Are you looking for a course that is affordable, interactive, and self-paced? Well, the NCSBN review course, or the National Council of State Boards of Nursing, may be the right course for you! Notably, Hurst, Kaplan, and Sylvia Rayfield are the most publicized and recommended review courses among nursing students and faculty. Certainly, these review courses are excellent resources, but they are marked with a hefty price.
For the nursing student living on a budget or raising a family, those prices may create a deathlike squeeze. So, during my last semester, I searched for courses to prepare for licensure. Certainly, major search engines, such as Google, pushed those heavy hitters (Hurst, Kaplan, and Sylvia Rayfield). However, I stumbled across a hidden gem. A jewel christened NCSBN. During my preceptorship, I overheard underground chatter regarding the course’s increasing popularity. Likewise, my preceptor praised that the course equipped her with the knowledge, strategies, and confidence to successfully pass on her first attempt. She boasted that NCSBN’s review course questions were startlingly parallel to those she encountered throughout her exam, and she passed with 75 questions! Of course, I was impressed with her recommendation; nevertheless, I conducted an inquiry. Wonderfully, I discovered that the hype concerning the course was justified. Want to know why it’s hot? Click on the video below.
The questions and material promote critical thinking. Plus, this course provides 24 hours access.
It’s Affordable! –
This course won’t break the bank!
The National Council of State Boards of Nursing develops it.
Hint: This group writes the NCLEX exam!!!!!
Because of its features and promising references, I selected NCSBN’s review course. Initially, I found it to be very challenging and intense. The content provided a comprehensive review of all subjects. As I reviewed the material, I progressively gained confidence and knowledge, and I developed vital critical thinking and test taking skills. Furthermore, I found that the questions provided in the review course were uncannily similar to those on my NCLEX exam. Thankfully, I passed with 75 questions on my first attempt! Frequently, I recommend this review course to all of my friends enrolled in nursing programs. Undeniably, I am confident that the NCSBN review course delivered a ready-made guide to success.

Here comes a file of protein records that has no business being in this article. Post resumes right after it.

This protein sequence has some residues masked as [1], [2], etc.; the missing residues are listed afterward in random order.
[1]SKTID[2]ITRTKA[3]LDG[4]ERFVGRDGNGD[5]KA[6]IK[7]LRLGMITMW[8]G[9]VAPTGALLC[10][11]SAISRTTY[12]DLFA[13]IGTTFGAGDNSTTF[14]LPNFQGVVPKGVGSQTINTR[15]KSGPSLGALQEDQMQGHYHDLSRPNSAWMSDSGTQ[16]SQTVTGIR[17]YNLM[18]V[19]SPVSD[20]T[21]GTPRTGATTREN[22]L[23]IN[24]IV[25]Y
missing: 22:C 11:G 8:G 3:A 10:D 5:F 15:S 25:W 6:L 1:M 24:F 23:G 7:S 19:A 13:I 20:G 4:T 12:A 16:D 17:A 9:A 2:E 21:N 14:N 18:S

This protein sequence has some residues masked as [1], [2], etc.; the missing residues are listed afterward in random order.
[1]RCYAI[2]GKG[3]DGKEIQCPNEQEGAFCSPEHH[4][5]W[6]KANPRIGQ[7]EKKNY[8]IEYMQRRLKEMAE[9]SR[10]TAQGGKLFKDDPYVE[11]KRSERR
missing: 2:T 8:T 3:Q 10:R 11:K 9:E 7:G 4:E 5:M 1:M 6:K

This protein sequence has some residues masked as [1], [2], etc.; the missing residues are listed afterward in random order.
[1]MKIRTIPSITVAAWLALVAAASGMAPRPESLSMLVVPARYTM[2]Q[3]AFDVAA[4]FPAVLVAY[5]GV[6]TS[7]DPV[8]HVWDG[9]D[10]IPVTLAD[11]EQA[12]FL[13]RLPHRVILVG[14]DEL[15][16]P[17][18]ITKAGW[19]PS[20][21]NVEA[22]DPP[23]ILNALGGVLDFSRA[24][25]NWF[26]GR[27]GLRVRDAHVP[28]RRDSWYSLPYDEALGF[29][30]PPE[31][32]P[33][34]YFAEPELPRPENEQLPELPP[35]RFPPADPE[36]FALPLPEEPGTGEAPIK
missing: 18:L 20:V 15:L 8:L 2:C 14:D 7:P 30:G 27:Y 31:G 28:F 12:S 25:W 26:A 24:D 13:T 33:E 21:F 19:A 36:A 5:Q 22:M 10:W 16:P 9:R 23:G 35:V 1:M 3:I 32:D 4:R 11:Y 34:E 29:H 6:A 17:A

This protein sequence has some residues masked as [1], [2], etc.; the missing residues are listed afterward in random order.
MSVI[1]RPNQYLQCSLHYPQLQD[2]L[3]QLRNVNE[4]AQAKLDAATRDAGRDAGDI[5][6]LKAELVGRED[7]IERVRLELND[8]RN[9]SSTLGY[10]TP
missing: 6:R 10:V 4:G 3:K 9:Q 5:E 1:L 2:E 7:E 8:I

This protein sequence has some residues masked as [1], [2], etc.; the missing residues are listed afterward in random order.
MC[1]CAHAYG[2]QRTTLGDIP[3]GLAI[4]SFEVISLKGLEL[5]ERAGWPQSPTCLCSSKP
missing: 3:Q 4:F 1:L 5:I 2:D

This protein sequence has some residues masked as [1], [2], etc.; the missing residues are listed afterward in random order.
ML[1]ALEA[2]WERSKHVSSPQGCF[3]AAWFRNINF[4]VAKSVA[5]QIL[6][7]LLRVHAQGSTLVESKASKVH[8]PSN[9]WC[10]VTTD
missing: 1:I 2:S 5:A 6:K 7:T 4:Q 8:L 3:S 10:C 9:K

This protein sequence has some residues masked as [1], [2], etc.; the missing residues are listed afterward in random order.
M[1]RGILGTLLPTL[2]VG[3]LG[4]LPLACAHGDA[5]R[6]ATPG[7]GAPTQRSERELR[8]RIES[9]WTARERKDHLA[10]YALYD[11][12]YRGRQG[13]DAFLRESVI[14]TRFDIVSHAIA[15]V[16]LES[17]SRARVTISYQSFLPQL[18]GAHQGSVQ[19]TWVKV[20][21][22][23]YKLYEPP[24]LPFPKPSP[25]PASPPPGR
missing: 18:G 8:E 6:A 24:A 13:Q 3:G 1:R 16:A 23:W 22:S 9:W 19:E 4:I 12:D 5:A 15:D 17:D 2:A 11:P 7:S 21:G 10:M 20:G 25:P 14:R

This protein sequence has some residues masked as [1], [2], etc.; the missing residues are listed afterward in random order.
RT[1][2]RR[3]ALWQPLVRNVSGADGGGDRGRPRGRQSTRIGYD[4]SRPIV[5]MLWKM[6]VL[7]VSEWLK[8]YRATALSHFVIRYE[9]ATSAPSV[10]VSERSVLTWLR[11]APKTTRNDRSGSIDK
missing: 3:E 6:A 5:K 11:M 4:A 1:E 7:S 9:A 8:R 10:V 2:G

In the end, you must choose the best review course that meets your needs. Some individuals engage and thrive in a classroom-like atmosphere. While, others flourish in self-paced lessons. All in all, I advocate studying hard, staying committed, and trusting in the power of your knowledge. You made it through nursing school!
I encourage you to share your thoughts. I can’t wait to read and learn from your experiences!
This weekend, I made the early morning trek to Starbucks to indulge in my favorite seasonal pick-me-up. While sitting at a table, I glanced and noticed a small group of nursing students. It was clear that they were taking a short break from studying what appeared to be the Foundations of Nursing Practice. Within that moment, I reflected back on my time as an undergraduate nursing student. Thoughts of weekly eight a.m. study sessions with friends imprinted my mind. At those same tables, for hours, we sipped coffee, made notecards, and created care plans. For a little while, those memories invoked an internal smile.
Since I was an earshot away, I overheard their entire conversation. Seemingly, topics ranged from lectures to clinical experiences. Afterward, their discussion began to steer towards something much more concerning. One of the students shared that she interacted with LPN students from a local community college at her clinical site. Admittedly, the earlier statement sounds benign, but her delivery was bathed in arrogance. Then, with sheer disregard, she expressed, “I do not understand why they are going to a nursing school to become an LPN because they are not real nurses.”
After hearing those remarks, I bucked my eyes and shook my head in disbelief. Initially, I wanted to confront the young students. However, my super-ego halted me from making an unwise decision. Because of her ignorant and brash remarks, I feel obligated to discuss that LPNs are REAL nurses too. Obviously, I take great offense when a fellow nursing colleague states that LPNs are not REAL nurses.
My reaction after hearing the student’s opinion.
As a nurse practitioner student, I learned a great deal from LPNs like Becky Rhodes and Sharon Blackmon. For instance, during my clinical rotation, they taught me how to independently and efficiently manage office tasks. Most importantly, these leaders in the nursing profession declared that a specific title does not define the quality of the clinician. But, justly applying knowledge and compassion are the true markings of a top-notch nurse practitioner. Without question, LPNs like Becky Rhodes and Sharon Blackmon embody the title of a nurse because they provide incomparable nursing care and convey unparalleled professionalism.